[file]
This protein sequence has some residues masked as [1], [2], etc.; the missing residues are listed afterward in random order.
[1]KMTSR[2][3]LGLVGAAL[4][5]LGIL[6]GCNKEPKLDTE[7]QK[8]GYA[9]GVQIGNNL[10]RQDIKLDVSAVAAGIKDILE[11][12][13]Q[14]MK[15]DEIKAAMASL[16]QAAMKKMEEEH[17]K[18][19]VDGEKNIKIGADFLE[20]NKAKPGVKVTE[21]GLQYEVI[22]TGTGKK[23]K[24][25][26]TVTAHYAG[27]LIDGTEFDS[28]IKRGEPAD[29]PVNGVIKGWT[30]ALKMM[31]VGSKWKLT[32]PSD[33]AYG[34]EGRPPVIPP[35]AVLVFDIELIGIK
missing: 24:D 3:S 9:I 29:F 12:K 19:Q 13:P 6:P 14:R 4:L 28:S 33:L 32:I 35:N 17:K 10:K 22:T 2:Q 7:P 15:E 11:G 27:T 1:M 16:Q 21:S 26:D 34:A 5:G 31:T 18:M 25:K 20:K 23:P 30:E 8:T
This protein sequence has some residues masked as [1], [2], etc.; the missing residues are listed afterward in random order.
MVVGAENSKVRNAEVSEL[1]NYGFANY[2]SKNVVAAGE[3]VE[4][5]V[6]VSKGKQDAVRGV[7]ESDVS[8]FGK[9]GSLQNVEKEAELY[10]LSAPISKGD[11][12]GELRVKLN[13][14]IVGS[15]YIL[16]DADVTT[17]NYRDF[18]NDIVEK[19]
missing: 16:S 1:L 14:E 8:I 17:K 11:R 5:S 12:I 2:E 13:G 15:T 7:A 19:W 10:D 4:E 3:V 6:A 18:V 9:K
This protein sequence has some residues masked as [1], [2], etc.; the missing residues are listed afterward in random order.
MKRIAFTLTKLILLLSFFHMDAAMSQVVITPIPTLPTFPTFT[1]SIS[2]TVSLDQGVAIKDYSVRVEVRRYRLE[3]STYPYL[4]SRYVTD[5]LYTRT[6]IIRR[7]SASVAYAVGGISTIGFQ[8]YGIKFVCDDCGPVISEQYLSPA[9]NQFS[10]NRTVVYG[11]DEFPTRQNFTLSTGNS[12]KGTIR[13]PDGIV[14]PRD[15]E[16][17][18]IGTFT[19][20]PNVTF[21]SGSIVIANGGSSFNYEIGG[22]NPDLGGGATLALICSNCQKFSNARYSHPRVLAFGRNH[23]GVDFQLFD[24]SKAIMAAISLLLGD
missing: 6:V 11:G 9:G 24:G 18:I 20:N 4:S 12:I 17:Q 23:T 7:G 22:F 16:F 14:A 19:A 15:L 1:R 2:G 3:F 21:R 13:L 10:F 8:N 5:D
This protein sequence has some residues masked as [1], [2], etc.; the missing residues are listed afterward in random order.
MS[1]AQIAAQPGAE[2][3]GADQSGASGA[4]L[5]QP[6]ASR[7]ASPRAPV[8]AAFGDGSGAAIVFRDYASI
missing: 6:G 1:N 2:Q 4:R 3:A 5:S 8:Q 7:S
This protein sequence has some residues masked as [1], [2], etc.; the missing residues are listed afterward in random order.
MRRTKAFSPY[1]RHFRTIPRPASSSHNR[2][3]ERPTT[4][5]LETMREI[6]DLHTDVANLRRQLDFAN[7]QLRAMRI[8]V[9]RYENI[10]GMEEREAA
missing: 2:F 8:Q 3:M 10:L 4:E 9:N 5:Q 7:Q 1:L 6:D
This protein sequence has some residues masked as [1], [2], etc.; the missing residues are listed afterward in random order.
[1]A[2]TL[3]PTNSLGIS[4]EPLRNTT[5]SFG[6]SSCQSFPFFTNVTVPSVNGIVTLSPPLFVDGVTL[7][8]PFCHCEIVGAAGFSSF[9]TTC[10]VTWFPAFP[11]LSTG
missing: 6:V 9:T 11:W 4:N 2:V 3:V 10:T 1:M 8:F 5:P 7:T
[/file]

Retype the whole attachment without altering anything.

This protein sequence has some residues masked as [1], [2], etc.; the missing residues are listed afterward in random order.
[1]KMTSR[2][3]LGLVGAAL[4][5]LGIL[6]GCNKEPKLDTE[7]QK[8]GYA[9]GVQIGNNL[10]RQDIKLDVSAVAAGIKDILE[11][12][13]Q[14]MK[15]DEIKAAMASL[16]QAAMKKMEEEH[17]K[18][19]VDGEKNIKIGADFLE[20]NKAKPGVKVTE[21]GLQYEVI[22]TGTGKK[23]K[24][25][26]TVTAHYAG[27]LIDGTEFDS[28]IKRGEPAD[29]PVNGVIKGWT[30]ALKMM[31]VGSKWKLT[32]PSD[33]AYG[34]EGRPPVIPP[35]AVLVFDIELIGIK
missing: 24:D 3:S 9:I 29:F 12:K 19:Q 13:P 6:P 14:R 4:L 28:S 33:L 32:I 35:N 17:K 10:K 22:T 2:Q 7:P 15:E 11:G 27:T 1:M 16:Q 21:S 26:D 34:A 5:G 31:T 18:M 25:K 20:K 23:P 30:E 8:T
This protein sequence has some residues masked as [1], [2], etc.; the missing residues are listed afterward in random order.
MVVGAENSKVRNAEVSEL[1]NYGFANY[2]SKNVVAAGE[3]VE[4][5]V[6]VSKGKQDAVRGV[7]ESDVS[8]FGK[9]GSLQNVEKEAELY[10]LSAPISKGD[11][12]GELRVKLN[13][14]IVGS[15]YIL[16]DADVTT[17]NYRDF[18]NDIVEK[19]
missing: 16:S 1:L 14:E 8:I 17:K 11:R 5:S 12:I 2:E 13:G 15:T 7:A 19:W 10:D 4:E 3:V 6:A 18:V 9:K
This protein sequence has some residues masked as [1], [2], etc.; the missing residues are listed afterward in random order.
MKRIAFTLTKLILLLSFFHMDAAMSQVVITPIPTLPTFPTFT[1]SIS[2]TVSLDQGVAIKDYSVRVEVRRYRLE[3]STYPYL[4]SRYVTD[5]LYTRT[6]IIRR[7]SASVAYAVGGISTIGFQ[8]YGIKFVCDDCGPVISEQYLSPA[9]NQFS[10]NRTVVYG[11]DEFPTRQNFTLSTGNS[12]KGTIR[13]PDGIV[14]PRD[15]E[16][17][18]IGTFT[19][20]PNVTF[21]SGSIVIANGGSSFNYEIGG[22]NPDLGGGATLALICSNCQKFSNARYSHPRVLAFGRNH[23]GVDFQLFD[24]SKAIMAAISLLLGD
missing: 6:V 11:G 9:G 24:G 18:I 20:N 4:S 12:I 17:Q 23:T 7:G 22:F 16:F 14:A 19:A 15:L 1:R 2:G 3:F 21:R 13:L 10:F 8:N 5:D
This protein sequence has some residues masked as [1], [2], etc.; the missing residues are listed afterward in random order.
MS[1]AQIAAQPGAE[2][3]GADQSGASGA[4]L[5]QP[6]ASR[7]ASPRAPV[8]AAFGDGSGAAIVFRDYASI
missing: 6:G 1:N 2:Q 4:R 3:A 5:S 8:Q 7:S
This protein sequence has some residues masked as [1], [2], etc.; the missing residues are listed afterward in random order.
MRRTKAFSPY[1]RHFRTIPRPASSSHNR[2][3]ERPTT[4][5]LETMREI[6]DLHTDVANLRRQLDFAN[7]QLRAMRI[8]V[9]RYENI[10]GMEEREAA
missing: 2:F 8:Q 3:M 10:L 4:E 9:N 5:Q 7:Q 1:L 6:D
This protein sequence has some residues masked as [1], [2], etc.; the missing residues are listed afterward in random order.
[1]A[2]TL[3]PTNSLGIS[4]EPLRNTT[5]SFG[6]SSCQSFPFFTNVTVPSVNGIVTLSPPLFVDGVTL[7][8]PFCHCEIVGAAGFSSF[9]TTC[10]VTWFPAFP[11]LSTG
missing: 6:V 9:T 11:W 4:N 2:V 3:V 10:T 1:M 8:F 5:P 7:T